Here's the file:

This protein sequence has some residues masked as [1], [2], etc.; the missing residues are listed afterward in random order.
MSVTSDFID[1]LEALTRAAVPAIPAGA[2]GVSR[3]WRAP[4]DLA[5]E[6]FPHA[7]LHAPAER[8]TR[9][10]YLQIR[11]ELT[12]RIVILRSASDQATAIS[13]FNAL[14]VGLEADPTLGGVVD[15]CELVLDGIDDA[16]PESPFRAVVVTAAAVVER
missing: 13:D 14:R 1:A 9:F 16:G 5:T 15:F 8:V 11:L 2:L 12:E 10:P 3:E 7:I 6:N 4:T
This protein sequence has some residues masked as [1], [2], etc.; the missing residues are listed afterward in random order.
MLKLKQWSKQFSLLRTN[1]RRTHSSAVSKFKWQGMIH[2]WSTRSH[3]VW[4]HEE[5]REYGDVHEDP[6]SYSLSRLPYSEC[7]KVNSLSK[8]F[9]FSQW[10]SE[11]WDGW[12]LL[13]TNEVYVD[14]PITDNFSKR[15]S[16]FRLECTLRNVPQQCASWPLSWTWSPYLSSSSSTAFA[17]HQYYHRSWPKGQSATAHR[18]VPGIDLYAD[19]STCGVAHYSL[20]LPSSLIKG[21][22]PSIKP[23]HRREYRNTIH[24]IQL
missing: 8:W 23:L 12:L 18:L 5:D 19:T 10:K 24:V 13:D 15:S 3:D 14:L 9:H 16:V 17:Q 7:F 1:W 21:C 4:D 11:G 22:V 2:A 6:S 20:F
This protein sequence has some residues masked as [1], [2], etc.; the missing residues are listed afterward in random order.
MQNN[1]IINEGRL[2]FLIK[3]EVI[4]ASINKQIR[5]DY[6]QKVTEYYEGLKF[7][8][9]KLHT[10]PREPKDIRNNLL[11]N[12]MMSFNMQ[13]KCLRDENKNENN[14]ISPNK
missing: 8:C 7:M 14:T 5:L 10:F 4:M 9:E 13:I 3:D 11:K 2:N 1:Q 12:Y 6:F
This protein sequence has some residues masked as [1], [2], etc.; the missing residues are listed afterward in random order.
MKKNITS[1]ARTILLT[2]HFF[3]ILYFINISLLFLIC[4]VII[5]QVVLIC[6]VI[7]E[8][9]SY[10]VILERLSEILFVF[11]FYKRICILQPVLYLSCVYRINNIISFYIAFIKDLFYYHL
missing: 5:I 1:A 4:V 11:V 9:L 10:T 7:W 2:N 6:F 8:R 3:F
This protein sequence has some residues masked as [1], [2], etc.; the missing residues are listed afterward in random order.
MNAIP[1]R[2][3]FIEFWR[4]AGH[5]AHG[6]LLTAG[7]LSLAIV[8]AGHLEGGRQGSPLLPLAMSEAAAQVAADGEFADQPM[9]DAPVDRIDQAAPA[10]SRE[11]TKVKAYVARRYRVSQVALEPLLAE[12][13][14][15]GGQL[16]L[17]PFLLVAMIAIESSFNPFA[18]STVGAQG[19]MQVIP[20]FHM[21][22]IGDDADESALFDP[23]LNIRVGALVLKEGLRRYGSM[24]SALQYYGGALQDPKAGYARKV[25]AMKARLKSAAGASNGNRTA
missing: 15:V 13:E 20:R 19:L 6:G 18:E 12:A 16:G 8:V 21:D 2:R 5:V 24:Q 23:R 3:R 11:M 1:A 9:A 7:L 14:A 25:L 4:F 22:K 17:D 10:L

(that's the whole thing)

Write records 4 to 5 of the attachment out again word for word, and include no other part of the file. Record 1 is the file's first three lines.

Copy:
This protein sequence has some residues masked as [1], [2], etc.; the missing residues are listed afterward in random order.
MKKNITS[1]ARTILLT[2]HFF[3]ILYFINISLLFLIC[4]VII[5]QVVLIC[6]VI[7]E[8][9]SY[10]VILERLSEILFVF[11]FYKRICILQPVLYLSCVYRINNIISFYIAFIKDLFYYHL
missing: 5:I 1:A 4:V 11:V 9:L 10:T 7:W 2:N 6:F 8:R 3:F
This protein sequence has some residues masked as [1], [2], etc.; the missing residues are listed afterward in random order.
MNAIP[1]R[2][3]FIEFWR[4]AGH[5]AHG[6]LLTAG[7]LSLAIV[8]AGHLEGGRQGSPLLPLAMSEAAAQVAADGEFADQPM[9]DAPVDRIDQAAPA[10]SRE[11]TKVKAYVARRYRVSQVALEPLLAE[12][13][14][15]GGQL[16]L[17]PFLLVAMIAIESSFNPFA[18]STVGAQG[19]MQVIP[20]FHM[21][22]IGDDADESALFDP[23]LNIRVGALVLKEGLRRYGSM[24]SALQYYGGALQDPKAGYARKV[25]AMKARLKSAAGASNGNRTA
missing: 15:V 13:E 20:R 19:L 6:G 18:E 12:A 16:G 8:V 21:D 2:R 5:V 24:Q 23:R 3:R 11:M 1:A 9:A 7:L 14:A 25:L 4:F 22:K 17:D 10:L